Ten babies born in Merseyside last year were affected by their mothers’ drug habits, the ECHO can reveal.
And while details are not given for specific cases the drugs these babies are born addicted to can include heroin, crack cocaine and methadone.
Exclusive figures from the NHS have revealed the number of babies who were born with Neonatal Abstinence Syndrome (NAS) in 2017-18, which includes babies born addicted to drugs because of their mother’s drug use, and those suffering from issues such as low birth weight and developmental problems.
Similar figures were also found in 2016-17 when 10 newborns were also recorded as being affected by maternal drug addiction.
Head of Nursing at Addaction Jane Simons said: “When mothers use substances during pregnancy they can cross the placenta and cause harm to the unborn baby.
“Mothers who use substances during pregnancy often experience overwhelming guilt. Punishing them only serves to impact their relationship with the developing baby and can prevent them from accessing help.
“The earlier parents seek support the more positive the results are for both the mother and the baby. That’s why creating a non judgemental environment is vital to reducing harm.”
“Engaging drug misusing partners in treatment has also been shown to help mothers reduce their substance use.
“These statistics, while worrying, also need to be considered in context. Smoking cigarettes during pregnancy is the leading preventable cause of pregnancy-related morbidity and mortality. And alcohol is the leading preventable cause of developmental and intellectual disabilities.
“Pregnant women who use substances deserve empathy, compassion and care not punishment or isolation. We’d like to see more joined up maternity care for the women who need it.”
What figures look like in Merseyside
The number of babies born with NAS in Merseyside may be slightly higher or lower than 10 as the figure is rounded to the nearest five.
But nationally, more than 1,000 babies are born with NAS every year.
Around four in every five have what doctors call “neonatal withdrawal symptoms” – meaning they have developed a physical dependency on the drug and essentially have to go cold turkey.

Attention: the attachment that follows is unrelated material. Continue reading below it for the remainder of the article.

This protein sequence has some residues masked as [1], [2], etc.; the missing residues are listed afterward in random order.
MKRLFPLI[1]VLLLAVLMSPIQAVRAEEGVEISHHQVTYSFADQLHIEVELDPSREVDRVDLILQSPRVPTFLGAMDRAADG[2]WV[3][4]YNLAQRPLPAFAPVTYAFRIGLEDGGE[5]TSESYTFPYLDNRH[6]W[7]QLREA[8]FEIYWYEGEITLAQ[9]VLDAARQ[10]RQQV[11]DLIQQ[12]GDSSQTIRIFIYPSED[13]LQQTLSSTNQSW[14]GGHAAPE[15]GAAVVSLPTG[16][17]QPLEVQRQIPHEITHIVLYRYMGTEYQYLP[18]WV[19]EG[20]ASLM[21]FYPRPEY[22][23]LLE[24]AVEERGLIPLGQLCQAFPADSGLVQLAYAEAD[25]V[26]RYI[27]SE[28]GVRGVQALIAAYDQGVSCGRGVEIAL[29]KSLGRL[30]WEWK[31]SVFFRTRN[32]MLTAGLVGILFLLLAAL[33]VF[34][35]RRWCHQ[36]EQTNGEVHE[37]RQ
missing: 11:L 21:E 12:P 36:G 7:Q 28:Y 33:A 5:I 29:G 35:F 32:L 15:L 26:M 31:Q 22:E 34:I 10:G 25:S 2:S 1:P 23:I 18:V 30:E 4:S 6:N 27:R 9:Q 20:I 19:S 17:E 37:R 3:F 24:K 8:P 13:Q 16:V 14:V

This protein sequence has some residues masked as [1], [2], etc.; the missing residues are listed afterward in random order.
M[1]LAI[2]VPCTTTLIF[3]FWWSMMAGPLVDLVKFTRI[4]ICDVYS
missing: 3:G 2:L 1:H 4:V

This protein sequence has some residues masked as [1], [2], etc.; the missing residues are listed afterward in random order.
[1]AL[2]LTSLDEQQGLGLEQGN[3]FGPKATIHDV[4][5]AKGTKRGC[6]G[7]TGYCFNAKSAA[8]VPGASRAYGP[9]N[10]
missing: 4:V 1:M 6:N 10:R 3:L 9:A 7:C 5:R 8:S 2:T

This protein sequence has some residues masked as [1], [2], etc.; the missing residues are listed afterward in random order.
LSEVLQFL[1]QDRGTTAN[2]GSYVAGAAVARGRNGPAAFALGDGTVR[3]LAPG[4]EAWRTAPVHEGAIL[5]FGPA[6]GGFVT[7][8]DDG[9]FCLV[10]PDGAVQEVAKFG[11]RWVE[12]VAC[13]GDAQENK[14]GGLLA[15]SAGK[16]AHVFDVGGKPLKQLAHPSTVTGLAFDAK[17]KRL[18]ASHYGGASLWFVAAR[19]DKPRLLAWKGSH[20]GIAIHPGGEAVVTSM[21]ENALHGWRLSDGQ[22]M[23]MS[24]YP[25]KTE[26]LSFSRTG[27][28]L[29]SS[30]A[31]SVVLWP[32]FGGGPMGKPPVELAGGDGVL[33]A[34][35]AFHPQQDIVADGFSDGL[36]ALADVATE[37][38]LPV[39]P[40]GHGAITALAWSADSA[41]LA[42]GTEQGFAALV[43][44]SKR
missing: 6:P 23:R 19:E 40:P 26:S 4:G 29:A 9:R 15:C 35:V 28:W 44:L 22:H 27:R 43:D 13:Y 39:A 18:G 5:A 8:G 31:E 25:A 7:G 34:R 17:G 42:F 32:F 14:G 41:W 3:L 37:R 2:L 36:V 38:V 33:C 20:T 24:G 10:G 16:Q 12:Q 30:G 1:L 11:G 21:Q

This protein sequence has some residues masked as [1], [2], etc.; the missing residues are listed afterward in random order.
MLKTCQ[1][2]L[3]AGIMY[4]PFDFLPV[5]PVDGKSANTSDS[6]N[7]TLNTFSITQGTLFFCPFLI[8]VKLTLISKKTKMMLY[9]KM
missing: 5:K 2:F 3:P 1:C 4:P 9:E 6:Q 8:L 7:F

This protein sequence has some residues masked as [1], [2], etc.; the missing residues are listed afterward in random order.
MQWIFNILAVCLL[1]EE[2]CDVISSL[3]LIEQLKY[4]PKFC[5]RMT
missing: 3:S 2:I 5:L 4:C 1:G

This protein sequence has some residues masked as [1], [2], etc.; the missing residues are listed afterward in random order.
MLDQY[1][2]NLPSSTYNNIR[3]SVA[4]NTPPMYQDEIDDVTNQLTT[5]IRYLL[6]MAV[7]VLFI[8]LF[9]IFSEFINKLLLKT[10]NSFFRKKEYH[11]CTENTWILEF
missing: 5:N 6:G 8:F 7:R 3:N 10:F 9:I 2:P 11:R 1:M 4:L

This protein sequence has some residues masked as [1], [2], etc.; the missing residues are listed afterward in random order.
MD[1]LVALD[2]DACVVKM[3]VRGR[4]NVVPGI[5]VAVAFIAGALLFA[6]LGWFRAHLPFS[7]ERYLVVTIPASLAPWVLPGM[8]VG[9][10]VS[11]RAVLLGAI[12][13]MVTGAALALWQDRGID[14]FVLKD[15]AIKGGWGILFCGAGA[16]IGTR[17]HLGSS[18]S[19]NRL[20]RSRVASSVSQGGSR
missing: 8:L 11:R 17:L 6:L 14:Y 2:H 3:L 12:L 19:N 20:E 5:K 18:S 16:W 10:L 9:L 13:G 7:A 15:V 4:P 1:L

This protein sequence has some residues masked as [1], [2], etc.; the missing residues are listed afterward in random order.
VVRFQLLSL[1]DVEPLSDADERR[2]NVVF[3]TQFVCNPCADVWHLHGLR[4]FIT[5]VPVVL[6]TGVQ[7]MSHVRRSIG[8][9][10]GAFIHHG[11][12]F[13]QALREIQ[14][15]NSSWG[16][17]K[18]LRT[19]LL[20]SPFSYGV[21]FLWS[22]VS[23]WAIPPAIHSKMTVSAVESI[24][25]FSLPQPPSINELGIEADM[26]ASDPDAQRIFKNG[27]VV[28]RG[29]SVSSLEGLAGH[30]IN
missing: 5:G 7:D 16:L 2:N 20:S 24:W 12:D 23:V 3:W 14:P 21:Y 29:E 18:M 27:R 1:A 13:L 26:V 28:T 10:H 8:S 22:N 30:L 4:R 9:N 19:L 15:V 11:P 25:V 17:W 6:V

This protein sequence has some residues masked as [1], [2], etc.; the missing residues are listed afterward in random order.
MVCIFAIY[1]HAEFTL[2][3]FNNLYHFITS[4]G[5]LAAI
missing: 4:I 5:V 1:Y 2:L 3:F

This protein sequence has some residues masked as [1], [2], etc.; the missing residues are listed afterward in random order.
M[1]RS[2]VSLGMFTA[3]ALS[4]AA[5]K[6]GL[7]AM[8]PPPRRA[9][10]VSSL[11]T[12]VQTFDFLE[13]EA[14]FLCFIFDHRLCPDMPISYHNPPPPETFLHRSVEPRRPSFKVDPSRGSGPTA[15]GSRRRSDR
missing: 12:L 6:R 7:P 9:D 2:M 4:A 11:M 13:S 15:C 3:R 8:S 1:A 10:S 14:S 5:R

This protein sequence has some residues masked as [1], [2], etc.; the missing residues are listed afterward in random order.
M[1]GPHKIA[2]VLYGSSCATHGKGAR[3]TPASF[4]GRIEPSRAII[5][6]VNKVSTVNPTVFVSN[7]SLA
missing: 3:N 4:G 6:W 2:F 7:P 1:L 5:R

Some symptoms of withdrawal that babies have to endure include fever, vomiting and diarrhoea, as well as uncontrollable trembling and blotchy skin.
In some cases a newborn may have to be given opiates to wean them off drugs such as heroin.
Across England, 1,162 babies were born affected by their mothers’ drug use in 2017-18 alone.
In many cases these babies would be taken into care – from as young as five days old – but some experts believe the outcomes for both mum and baby are much better if they are kept together.
Trevi House is a Plymouth-based charity that allows children with mums experiencing drug or alcohol addiction the chance to remain with them.
CEO of Trevi House Hannah Shead said: “As a society we’re getting it wrong when we take away these babies from their mothers.
“In many cases these women have underlying trauma, don’t have a robust support network and are vulnerable to domestic abuse. When their baby is removed from their care they quickly relapse into drug use.
“They can often become stuck in a cycle, with the same women seeing a high number of repeat pregnancies and removals.
“From our experience, it’s really clear that it is possible to keep mothers and babies together, and this leads to better outcomes for both.
“Around 95% of women who come to us with their babies manage to get through drug detox. And this high success rate is because they have their baby with them.
“It is also better for the child to be with their mother rather than in foster care. Babies become attached to their mothers before they are even born, so avoiding separation is important.
“Of course, we will only keep mother and baby together where it is safe to do so, and we always do a thorough assessment to make sure this is the case.
“Unfortunately, the type of support we offer is really patchy, and there’s a postcode lottery when it comes to getting the funding need.”
Those looking to refer to Trevi House for treatment can find out more at www.trevihouse.org or by calling 01752 255758.